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Comment Preferences

  •  Executive killing by drone? (0+ / 0-)

    I'm frankly surprised that we haven't seen any bank executives or the like killed by a DIY drone yet actually. It's not particularly hard to do (I get a commission request for something like that once a year, on average, and politely refuse - had a lady from the FBI show up at my door once to follow up on my forwarding them to the police, even).

    I am an electrical engineer, run a reasonably high traffic server, and build autopilots and drones for a living. If you have technical questions, ask away and I will try to give a cogent answer.

    by spiritplumber on Tue Feb 05, 2013 at 05:24:19 AM PST

  •  It is quite obvious that the US government (10+ / 0-)

    is totally above, beyond, or simply outside of the law.

    And since that stance has complete 100% bipartisan support, not sure that anything can be done about it.

    •  I hate to sound all right wingy here (13+ / 0-)

      but we really are just a few years of facial recognition software away from 1984 esque` thought crimes.  If the government has justification for killing their own citizens without trial because of plotting violence, then the average american would be justified to be killed for every ill conceived thought they might have at any given moment, from "thinking" about running down your neighbor when his dog took a crap on your lawn, to "joking" about Mittens being tied to the roof of his car.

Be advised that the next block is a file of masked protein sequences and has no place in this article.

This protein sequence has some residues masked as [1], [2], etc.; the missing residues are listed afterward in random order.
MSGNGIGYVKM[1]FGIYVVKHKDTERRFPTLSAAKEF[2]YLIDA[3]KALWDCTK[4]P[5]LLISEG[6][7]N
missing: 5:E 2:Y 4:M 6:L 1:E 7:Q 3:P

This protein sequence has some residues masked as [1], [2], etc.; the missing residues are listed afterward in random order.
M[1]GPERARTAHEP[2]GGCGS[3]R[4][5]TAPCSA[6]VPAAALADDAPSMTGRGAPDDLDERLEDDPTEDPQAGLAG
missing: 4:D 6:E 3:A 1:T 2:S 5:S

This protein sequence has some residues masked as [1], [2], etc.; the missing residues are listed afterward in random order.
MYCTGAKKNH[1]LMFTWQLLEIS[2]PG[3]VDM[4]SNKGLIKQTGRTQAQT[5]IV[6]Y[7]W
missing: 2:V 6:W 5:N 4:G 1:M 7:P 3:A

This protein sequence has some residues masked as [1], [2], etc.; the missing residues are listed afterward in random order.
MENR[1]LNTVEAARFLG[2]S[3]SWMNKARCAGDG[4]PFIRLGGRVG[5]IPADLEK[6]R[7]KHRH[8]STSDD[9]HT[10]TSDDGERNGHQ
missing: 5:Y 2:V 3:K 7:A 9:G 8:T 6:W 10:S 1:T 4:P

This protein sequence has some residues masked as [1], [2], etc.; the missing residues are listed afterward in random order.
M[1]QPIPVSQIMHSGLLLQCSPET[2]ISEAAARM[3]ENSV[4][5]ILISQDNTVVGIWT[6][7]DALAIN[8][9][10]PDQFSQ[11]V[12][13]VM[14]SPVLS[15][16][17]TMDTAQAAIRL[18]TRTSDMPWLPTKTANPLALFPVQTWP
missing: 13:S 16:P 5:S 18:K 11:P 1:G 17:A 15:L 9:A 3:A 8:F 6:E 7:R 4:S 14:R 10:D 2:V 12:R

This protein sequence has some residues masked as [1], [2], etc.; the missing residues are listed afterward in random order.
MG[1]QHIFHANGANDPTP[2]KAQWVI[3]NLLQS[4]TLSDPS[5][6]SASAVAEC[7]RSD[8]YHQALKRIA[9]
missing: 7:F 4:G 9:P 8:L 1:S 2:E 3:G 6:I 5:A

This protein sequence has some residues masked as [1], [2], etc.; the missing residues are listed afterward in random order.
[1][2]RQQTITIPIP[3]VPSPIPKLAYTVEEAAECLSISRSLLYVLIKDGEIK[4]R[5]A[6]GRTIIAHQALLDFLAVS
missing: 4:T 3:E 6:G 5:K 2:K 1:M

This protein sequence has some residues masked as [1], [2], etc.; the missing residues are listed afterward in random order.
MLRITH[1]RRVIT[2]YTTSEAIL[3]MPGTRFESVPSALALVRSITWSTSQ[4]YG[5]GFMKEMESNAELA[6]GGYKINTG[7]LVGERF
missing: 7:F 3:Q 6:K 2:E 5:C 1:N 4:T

I am very quickly becoming disenfranchised with the democratic party.  First agreeing to the patriot act, then Obama signs NDAA, and now this.  

      Maybe some of those loonies on the right talking about taking away our rights are on to something after all (albeit they express themselves so eloquently)

      95% of all life forms that once existed on earth are now extinct. It is only a matter of time until the Republicans follow suit.

      by PRRedlin on Tue Feb 05, 2013 at 05:48:03 AM PST

      [ Parent ]

      •  The thing is that the RW loonies don't (3+ / 0-)
        Recommended by:
        Steven D, TracieLynn, 3goldens

        care one iota about the taking away of rights as a concept.